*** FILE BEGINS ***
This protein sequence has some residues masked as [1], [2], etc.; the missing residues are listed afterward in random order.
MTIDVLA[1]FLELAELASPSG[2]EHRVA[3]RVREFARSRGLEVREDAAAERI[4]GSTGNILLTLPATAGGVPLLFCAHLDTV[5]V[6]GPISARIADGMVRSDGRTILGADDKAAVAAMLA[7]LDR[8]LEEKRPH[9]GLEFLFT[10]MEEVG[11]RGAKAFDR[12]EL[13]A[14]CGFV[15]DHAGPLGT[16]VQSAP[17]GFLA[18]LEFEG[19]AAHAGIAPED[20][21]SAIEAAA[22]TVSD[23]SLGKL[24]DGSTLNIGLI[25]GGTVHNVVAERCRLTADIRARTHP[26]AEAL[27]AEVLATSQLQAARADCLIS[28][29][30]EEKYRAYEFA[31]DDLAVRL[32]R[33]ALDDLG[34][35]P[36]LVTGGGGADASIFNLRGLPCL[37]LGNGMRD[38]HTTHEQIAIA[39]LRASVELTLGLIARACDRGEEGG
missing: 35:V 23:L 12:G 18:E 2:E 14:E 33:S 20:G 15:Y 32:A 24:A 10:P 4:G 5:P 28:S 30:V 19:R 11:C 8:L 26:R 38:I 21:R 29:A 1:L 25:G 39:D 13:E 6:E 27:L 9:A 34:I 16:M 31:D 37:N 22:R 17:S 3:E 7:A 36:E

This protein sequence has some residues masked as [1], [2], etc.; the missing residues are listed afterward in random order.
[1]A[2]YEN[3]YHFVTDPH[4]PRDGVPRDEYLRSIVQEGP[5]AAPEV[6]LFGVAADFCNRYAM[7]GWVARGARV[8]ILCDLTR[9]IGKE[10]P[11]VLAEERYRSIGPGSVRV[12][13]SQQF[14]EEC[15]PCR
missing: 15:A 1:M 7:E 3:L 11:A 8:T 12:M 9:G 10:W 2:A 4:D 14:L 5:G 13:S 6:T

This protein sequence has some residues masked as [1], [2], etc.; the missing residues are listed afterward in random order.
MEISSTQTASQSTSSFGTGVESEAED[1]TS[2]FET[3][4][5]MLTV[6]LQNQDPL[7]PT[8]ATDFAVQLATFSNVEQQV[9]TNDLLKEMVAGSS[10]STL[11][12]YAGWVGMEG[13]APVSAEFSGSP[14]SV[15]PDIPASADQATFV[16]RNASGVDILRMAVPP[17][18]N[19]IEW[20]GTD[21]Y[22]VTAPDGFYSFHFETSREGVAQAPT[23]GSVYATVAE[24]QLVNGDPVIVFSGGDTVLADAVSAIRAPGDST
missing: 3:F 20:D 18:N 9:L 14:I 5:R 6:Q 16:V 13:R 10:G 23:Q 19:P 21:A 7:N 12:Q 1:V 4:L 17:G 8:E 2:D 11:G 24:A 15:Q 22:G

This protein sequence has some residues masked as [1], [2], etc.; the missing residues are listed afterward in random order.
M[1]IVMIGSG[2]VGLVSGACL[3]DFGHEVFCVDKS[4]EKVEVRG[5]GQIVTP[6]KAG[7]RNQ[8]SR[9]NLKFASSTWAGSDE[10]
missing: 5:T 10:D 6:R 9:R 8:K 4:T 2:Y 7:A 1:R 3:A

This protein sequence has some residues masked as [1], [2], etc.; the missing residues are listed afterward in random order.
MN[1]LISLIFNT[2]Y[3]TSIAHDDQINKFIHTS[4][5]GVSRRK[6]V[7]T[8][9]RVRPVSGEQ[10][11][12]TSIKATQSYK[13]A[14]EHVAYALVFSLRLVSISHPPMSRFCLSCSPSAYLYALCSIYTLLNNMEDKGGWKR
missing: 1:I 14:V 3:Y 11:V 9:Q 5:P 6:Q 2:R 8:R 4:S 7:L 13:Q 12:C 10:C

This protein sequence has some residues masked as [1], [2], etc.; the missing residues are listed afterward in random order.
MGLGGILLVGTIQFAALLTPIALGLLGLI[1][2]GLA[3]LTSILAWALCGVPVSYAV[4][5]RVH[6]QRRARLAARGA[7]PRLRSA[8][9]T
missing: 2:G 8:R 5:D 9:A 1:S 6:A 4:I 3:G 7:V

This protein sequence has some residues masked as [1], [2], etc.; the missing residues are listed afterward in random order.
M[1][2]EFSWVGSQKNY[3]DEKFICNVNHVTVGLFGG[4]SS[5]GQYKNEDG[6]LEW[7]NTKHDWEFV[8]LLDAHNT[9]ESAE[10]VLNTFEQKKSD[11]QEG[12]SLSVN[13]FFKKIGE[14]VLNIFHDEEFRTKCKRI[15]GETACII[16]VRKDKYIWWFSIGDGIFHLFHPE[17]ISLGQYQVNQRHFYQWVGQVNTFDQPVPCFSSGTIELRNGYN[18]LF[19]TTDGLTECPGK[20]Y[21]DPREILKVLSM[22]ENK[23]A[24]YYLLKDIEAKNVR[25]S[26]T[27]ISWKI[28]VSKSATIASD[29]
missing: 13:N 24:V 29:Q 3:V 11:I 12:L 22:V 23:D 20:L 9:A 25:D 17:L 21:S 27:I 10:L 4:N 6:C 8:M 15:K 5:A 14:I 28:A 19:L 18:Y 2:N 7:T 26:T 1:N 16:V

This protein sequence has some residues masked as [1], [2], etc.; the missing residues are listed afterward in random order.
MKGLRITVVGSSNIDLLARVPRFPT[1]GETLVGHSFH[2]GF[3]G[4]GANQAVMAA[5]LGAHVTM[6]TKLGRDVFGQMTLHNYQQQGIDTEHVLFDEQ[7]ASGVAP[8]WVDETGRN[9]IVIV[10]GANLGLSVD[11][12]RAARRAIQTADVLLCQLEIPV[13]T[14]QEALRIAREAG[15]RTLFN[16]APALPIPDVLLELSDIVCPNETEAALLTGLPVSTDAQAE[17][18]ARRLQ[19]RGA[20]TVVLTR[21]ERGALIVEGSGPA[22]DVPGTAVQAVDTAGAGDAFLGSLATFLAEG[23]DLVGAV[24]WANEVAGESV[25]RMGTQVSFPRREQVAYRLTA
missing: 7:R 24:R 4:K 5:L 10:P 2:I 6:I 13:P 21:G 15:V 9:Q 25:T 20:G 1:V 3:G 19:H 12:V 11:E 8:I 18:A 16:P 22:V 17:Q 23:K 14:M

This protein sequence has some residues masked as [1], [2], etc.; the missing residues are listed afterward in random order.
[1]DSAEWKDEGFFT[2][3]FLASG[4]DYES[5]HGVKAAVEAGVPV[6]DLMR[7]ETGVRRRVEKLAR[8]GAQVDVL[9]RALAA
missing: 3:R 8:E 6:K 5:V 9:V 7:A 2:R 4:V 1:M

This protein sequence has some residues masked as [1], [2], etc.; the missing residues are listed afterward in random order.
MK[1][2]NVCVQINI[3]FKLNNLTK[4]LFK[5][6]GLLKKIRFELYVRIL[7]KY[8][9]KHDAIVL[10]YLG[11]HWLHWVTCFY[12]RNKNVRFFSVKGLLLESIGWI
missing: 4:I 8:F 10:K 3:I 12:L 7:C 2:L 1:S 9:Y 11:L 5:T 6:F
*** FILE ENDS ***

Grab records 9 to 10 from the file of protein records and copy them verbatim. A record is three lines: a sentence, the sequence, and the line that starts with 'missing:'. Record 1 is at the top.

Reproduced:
This protein sequence has some residues masked as [1], [2], etc.; the missing residues are listed afterward in random order.
[1]DSAEWKDEGFFT[2][3]FLASG[4]DYES[5]HGVKAAVEAGVPV[6]DLMR[7]ETGVRRRVEKLAR[8]GAQVDVL[9]RALAA
missing: 3:R 8:E 6:K 5:V 9:V 7:A 2:R 4:V 1:M

This protein sequence has some residues masked as [1], [2], etc.; the missing residues are listed afterward in random order.
MK[1][2]NVCVQINI[3]FKLNNLTK[4]LFK[5][6]GLLKKIRFELYVRIL[7]KY[8][9]KHDAIVL[10]YLG[11]HWLHWVTCFY[12]RNKNVRFFSVKGLLLESIGWI
missing: 4:I 8:F 10:K 3:I 12:L 7:C 2:L 1:S 9:Y 11:L 5:T 6:F